The RMB to top out at 6 to the dollar?on Thursday, 14 July 2011. Posted in Economic Commentary, Emerging Markets, Investing in China, Investments, Market Flash
Only 2 years to go?
We don’t think so.
Yes, a consistent appreciation in the RMB is a good bet for the next year or so. We believe its unlikely the RMB will get much past 5.9 to a US dollar. We think the gradual increase in the currency is already having an impact on trade flows and competitiveness, but most powerfully, we think higher rates of inflation in China are reducing the value of the RMB quicker than the current revaluation. We think that the RMB might only appreciate for around another 2 years.
Here are our main reasons.
- High Chinese Inflation – Food and Energy prices rises have been far quicker than the official inflation rate of 6%. Many have reached 20 or 30% or more. Pork prices for instance have rocketed, energy demand has caused brown-outs. Electricity costs jumped as a result. Many clients and their companies in China decry the rapid increase in the costs of doing business. A public example is McDonalds, a cheap cost-plus food provider that has been forced to raise prices twice in the last 12 months. Taxi prices have also been lifted recently. Everything seems to be rising quickly. What items of goods have been rising more slowly than the average to achieve a rate of 6.4%? It is difficult to see and we believe that government statistics have been managed down to achieve even that relatively high number.
- Strong Income Growth – Wage raises in many factories and workplaces is now running at 20-30% per annum according to many reports and also anecdotal evidence. In some ways this is government supported, to reduce income in-equality between the interior and coastal provinces. Government sanctioned strikes have occurred for foreign car companies, but in general Chinese staff are more demanding. Another factor affecting this process of income growth is that the peak number of school leavers has been reached – universities and factories now face, for the first time, competition for a declining number of new entrants to the workforce. Some have responded by moving factories further west.
- Already Weak US Dollar – On a trade weighted basis, the US dollar is already very weak – at a 30 year low as the chart shows. Being pegged to this weak currency has helped China’s export areas compete in global markets, but US manufacturers have recently shown strength, probably on the back of a weaker dollar for exports since domestic demand which is still very weak, is unlikely to be the reason. The US dollar may get weaker, possibly due to some self-inflicted political instability, but chances are good that the US dollar will lift from its present situation. The US dollar can’t go down forever anymore than the RMB can go up forever.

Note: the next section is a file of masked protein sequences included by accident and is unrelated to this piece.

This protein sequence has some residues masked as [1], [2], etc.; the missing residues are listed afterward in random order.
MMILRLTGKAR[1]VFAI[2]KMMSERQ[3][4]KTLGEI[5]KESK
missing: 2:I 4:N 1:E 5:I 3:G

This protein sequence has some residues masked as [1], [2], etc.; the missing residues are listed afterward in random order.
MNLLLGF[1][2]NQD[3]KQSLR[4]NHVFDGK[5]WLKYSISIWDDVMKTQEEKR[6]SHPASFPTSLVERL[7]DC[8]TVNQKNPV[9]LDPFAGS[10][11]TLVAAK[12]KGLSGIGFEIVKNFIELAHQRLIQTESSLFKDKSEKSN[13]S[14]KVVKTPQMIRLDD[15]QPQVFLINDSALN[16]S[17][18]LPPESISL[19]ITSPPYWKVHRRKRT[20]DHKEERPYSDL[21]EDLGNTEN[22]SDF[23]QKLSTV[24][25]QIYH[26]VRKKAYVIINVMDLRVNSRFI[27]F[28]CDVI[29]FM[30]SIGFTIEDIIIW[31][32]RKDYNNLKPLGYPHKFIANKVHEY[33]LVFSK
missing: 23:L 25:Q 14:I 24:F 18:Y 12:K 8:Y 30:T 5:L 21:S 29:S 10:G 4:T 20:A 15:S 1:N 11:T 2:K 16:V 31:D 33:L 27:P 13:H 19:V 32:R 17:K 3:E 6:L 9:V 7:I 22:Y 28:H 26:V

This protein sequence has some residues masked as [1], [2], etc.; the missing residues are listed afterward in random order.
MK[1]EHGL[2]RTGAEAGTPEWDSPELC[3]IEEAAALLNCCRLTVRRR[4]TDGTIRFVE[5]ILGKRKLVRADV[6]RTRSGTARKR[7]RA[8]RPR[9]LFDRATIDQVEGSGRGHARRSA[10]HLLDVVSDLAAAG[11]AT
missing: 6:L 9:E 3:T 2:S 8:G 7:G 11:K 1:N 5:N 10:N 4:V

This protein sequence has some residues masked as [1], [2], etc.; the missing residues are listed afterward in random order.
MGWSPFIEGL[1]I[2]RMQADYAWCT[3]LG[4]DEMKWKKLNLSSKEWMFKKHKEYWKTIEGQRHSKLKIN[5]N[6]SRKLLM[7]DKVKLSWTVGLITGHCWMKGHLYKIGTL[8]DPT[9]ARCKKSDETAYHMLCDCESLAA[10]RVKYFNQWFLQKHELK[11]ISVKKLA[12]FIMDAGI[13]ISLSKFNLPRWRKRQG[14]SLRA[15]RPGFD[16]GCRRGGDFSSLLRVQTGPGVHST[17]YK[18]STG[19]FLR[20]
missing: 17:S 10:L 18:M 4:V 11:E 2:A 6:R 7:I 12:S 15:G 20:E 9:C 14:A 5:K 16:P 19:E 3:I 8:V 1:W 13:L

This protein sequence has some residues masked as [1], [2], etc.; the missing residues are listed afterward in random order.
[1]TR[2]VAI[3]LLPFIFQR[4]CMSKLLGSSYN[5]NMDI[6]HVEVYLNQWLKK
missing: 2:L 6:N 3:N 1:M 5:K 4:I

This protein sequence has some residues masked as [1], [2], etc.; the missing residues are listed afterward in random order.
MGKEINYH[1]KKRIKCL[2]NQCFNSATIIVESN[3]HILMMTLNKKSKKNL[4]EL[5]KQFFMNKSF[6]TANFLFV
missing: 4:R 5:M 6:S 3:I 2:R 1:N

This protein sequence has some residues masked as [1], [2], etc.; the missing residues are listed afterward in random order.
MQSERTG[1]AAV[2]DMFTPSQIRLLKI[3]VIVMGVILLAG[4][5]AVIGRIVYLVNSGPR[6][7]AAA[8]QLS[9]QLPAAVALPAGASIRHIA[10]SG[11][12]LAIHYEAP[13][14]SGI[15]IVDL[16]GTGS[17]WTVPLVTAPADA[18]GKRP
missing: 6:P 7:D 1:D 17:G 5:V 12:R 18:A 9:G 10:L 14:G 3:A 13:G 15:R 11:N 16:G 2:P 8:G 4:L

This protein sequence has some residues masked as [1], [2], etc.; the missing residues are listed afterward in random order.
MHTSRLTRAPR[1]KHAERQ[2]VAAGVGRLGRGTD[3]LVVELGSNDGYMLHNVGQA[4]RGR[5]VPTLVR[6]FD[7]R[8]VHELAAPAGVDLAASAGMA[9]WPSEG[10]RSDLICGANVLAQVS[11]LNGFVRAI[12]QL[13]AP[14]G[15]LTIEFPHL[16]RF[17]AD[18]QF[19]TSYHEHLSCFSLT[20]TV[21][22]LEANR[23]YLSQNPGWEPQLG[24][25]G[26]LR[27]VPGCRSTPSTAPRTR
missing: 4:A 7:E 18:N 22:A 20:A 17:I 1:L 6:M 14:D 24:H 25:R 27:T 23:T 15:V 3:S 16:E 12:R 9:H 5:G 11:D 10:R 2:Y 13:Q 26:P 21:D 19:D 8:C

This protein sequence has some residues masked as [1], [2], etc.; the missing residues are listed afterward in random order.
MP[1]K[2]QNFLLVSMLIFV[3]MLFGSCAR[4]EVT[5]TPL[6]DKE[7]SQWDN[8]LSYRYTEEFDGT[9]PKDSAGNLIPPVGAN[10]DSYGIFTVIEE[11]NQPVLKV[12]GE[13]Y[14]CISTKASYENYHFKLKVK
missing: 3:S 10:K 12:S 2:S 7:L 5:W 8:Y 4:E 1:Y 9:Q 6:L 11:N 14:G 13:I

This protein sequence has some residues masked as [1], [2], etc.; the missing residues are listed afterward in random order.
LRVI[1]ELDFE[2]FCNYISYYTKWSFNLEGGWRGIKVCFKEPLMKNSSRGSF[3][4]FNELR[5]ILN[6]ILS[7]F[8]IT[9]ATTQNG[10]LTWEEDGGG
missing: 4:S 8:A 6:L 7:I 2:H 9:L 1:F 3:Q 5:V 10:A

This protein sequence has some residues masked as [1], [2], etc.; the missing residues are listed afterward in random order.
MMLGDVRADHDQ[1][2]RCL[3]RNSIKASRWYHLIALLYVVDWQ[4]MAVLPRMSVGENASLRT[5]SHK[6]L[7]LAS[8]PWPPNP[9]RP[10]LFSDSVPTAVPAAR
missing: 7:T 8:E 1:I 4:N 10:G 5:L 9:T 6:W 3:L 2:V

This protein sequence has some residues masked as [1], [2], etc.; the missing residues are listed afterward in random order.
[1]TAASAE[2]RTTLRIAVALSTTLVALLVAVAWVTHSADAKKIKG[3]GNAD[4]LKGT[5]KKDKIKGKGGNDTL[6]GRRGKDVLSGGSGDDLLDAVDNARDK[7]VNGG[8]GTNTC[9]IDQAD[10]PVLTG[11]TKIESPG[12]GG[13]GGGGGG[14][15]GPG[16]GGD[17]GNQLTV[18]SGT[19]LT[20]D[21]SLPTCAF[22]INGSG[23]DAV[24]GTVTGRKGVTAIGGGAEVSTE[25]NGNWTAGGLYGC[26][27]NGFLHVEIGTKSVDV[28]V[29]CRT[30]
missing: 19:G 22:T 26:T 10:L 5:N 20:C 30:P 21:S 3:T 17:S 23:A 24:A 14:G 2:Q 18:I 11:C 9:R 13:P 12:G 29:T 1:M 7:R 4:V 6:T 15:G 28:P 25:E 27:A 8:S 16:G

- Inflation in US – Has only recently managed to get to 3% and that was on the back of a spike in oil and gas prices in the most recent quarter and inflation has been much more in the 1-2% range. This is a hefty gap to Chinese headline rate of 6% and probably 9-10% actual rate.
- China ’s import growth – China may still run a trade surplus but Chinese imports have been growing faster than exports since 2007. This means that China has become somewhat less competitive. Here is what the World Bank’s says about Chinese trade.
“There is another side to China’s external trade story. China’s domestic economy grew even faster than exports since 2007 and China’s imports surged alongside domestic demand. As a result, imports strongly outpaced exports, with import volumes 34% higher in 2010 than in 2007, in real terms, compared to a 24 % increase in export volumes. This has basically driven the decline in the current account surplus from 10.1% of GDP in 2007 to 5.1% in 2010, leading to external rebalancing simply because China grew much faster than the rest of the world. In the first 4 months of this year, import volume growth eased but to a still steady pace.Caterer Goodman, China, CNY, Money, Owen, Owen Caterer, RMB